Skip to main content Accessibility help
×
Home
  • Get access
    Check if you have access via personal or institutional login
  • Cited by 6
  • Print publication year: 2008
  • Online publication date: July 2010

10 - Community benefits from long-term research programs: a case study from Kibale National Park, Uganda

Summary

The authors of this chapter have known each other for 20 years. For the past 10 years we have been partners in The Kasiisi Project, a project that invests in primary schools in the forest-edge communities around Kibale National Park. We represent the two sides of the Ugandan “aid coin:” expatriate donor (The Kasiisi Project) and Ugandan recipient (AFROKAPS). We share a commitment to common goals but, because of our different cultural backgrounds, we sometimes approach them in different ways. We recognize that our priorities may differ and we do not always agree with each other. Local pressures and community expectations on either side of the Atlantic shackle us both and misunderstandings occasionally arise, but 20 years have given us a foundation of familiarity and friendship that has enabled us to work effectively as a team. Together, we have built a successful project that now works with five schools and 3500 children.

This chapter looks at the ways in which long-term research programs in Kibale National Park (KNP) have brought benefits to local, national and international communities and how this, in turn, can have positive implications for conservation. Our main focus is on small community projects, started by mainly expatriate researchers and their families. We suggest that the biggest contribution of long-term research programs to these projects is the fostering of alliances between expatriates and nationals. We believe that our experience is probably typical of projects that involve western researchers interacting with tropical forest communities (Collins and Goodall, Chapter 14).

REFERENCES
Baranga, D. (1983). Phenological observation of two food tree species of colobus monkeys. African Journal of Ecology, 24, 2089–2214.
Basuta, I. G. (1987). The ecology and conservation status of the Chimpanzee (Pan troglodytes Blumenbach) in Kibale Forest, Uganda. Ph.D. thesis, Makerere University, Kampala, Uganda.
Buhapa, E. (1994). Elephant ecology in Kibale National Park and its peripherals. M.Sc. thesis Makerere University, Kampala.
Bundestag, (ed.) (1990). Protecting the Tropical Forests: A High Priority International Task. Bonn: Bonner Universitats-Buchdruckerei.
Butynski, T. M. (1982). Harem – male replacement and infanticide in the blue monkey (Cercopithecus mitis stuhlmanii) in the Kibale Forest, Uganda. American Journal of Primatology, 3, 1–22.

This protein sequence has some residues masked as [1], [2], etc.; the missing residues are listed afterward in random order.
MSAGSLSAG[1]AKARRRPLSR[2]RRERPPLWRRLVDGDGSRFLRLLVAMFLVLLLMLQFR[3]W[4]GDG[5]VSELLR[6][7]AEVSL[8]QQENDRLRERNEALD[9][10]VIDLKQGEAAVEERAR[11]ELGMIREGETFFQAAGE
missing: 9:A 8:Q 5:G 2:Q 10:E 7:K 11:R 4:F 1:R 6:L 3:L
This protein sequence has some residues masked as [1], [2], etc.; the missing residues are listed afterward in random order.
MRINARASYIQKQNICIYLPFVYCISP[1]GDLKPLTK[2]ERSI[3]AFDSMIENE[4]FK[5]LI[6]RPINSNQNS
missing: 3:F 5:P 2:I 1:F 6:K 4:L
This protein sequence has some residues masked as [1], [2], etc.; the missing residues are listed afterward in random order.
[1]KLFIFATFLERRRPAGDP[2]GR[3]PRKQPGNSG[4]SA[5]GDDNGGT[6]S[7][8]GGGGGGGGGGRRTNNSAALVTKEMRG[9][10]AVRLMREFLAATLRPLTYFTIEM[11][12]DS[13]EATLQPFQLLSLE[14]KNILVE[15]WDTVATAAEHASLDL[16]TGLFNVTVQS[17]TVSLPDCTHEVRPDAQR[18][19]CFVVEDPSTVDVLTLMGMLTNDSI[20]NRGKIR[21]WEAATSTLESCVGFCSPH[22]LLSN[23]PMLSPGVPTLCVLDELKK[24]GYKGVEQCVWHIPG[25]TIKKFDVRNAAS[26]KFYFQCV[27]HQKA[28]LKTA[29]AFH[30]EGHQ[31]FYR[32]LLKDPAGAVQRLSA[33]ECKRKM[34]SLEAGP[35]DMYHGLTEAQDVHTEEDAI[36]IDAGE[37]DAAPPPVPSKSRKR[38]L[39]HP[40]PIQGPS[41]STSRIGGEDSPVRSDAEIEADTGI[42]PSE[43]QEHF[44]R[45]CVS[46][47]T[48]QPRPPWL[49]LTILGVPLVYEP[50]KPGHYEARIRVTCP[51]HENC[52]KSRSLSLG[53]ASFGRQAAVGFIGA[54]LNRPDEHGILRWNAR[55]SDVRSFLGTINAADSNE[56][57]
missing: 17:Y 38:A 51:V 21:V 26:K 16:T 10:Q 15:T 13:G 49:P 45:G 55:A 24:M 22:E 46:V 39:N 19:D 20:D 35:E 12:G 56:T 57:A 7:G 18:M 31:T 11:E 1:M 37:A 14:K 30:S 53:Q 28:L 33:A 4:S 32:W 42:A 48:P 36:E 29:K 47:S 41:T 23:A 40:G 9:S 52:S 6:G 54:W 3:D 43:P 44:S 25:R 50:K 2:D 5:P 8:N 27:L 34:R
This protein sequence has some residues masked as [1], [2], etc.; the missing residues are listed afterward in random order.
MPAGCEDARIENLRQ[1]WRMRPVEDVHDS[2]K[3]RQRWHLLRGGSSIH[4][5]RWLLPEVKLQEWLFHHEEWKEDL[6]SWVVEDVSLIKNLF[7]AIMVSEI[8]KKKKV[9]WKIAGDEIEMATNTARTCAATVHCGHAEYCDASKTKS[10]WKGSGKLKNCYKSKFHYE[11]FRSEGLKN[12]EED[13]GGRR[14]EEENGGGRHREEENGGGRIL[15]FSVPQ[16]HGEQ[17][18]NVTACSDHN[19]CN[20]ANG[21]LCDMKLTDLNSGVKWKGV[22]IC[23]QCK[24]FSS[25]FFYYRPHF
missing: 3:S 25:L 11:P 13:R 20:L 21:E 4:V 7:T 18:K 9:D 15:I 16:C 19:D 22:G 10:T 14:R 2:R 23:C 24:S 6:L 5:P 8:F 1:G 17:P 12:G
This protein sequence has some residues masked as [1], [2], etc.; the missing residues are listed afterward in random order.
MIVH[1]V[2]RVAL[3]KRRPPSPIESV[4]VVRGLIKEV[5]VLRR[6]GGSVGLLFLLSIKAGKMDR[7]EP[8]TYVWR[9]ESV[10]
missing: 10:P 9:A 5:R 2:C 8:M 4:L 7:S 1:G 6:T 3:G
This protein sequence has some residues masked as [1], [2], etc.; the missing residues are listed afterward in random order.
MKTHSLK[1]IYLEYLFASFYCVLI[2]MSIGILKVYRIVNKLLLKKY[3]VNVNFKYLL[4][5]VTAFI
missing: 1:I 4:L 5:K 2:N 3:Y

Chapman, C. A. and Chapman, L. J. (1996). Exotic tree plantations and the rehabilitation of natural forests in Kibale Forest National Park. Uganda. Biological Conservation, 76, 253–257.
Glewe, P., Jacoby, H., and King, E. (2001). Early childhood nutrition and academic achievement: a longitudinal analysis. FCND Discussion Paper, 68.
,Government of Uganda (GoU) (1992). 1991 National Housing and Rural Settlements Census. Kampala, Uganda.
Kakudidi, E., Bukenya-Ziraba, R., and Kasenene, J. M. (2000). The medicinal plants in and around Kibale National Park. Uganda Lidia, 5, 109–124.
Kapiriri, M. N. (1980). Non-timber forest products of Kibale Forest: their contribution to the local subsistence. M.Sc. thesis, Makerere University.
Kasenene, J. M. (1984). The influence of selective logging on rodent populations and the regeneration of selected tree species in the Kibale Forest, Uganda. Tropical Ecology, 25, 179–195.
Kasenene, J. M. (1998). Forest association and phenology of wild coffee in Kibale National Park. African Journal of Ecology, 36, 241–250.
King, E. M. and Hill, M. A. (1993). Women's Education in Developing Countries; Barriers, Benefits and Policies. World Bank Publications.
,MWLE; Ministry for Water, Lands and Environment (2001). The Uganda Forestry Policy. Kampala, 29.
Naughton-Treves, L. (1997) Farming the forest edge: vulnerable places and people around Kibale National Park, Uganda. Geographical Review, 87, 27–46.
Naughton-Treves, L. (1998). Predicting patterns of crop damage by wildlife around Kibale National Park, Uganda. Conservation Biology, 1, 156–168.
Oates, J. F. (1974). The ecology and behavior of the black and white colobus monkey (Colobus guereza Rueppel) in East Africa. Ph.D. thesis, University of London, London, UK.
Rudran, R. (1978). Socioecology of blue monkeys (Cercopithecus mitis, stuhlmanni) in the Kibale Forest, Uganda. Smithsonian Contribution to Zoology, 249.
,Spiegel Almanach Weltjahrbuch (2000). Spiegel Buchverlag, Hamburg, WEC World Energy Council 2001. In Survey of Energy Sources, ed. Trinnaman, J. and Clarke, A., pp. 638.
Struhsaker, T. T. (1975). The Red Colobus Monkey. Chicago: University of Chicago Press.
Struhsaker, T. T., Struhsaker, P. J., and Siex, K. S. (2005). Conserving Africa's rain forests: problems in protected areas and possible solutions. Biological Conservation, 123, 45–54.
Orsdol, K. (1986). Agricultural encroachment in Uganda's Kibale Forest. Oryx, 22, 115–118.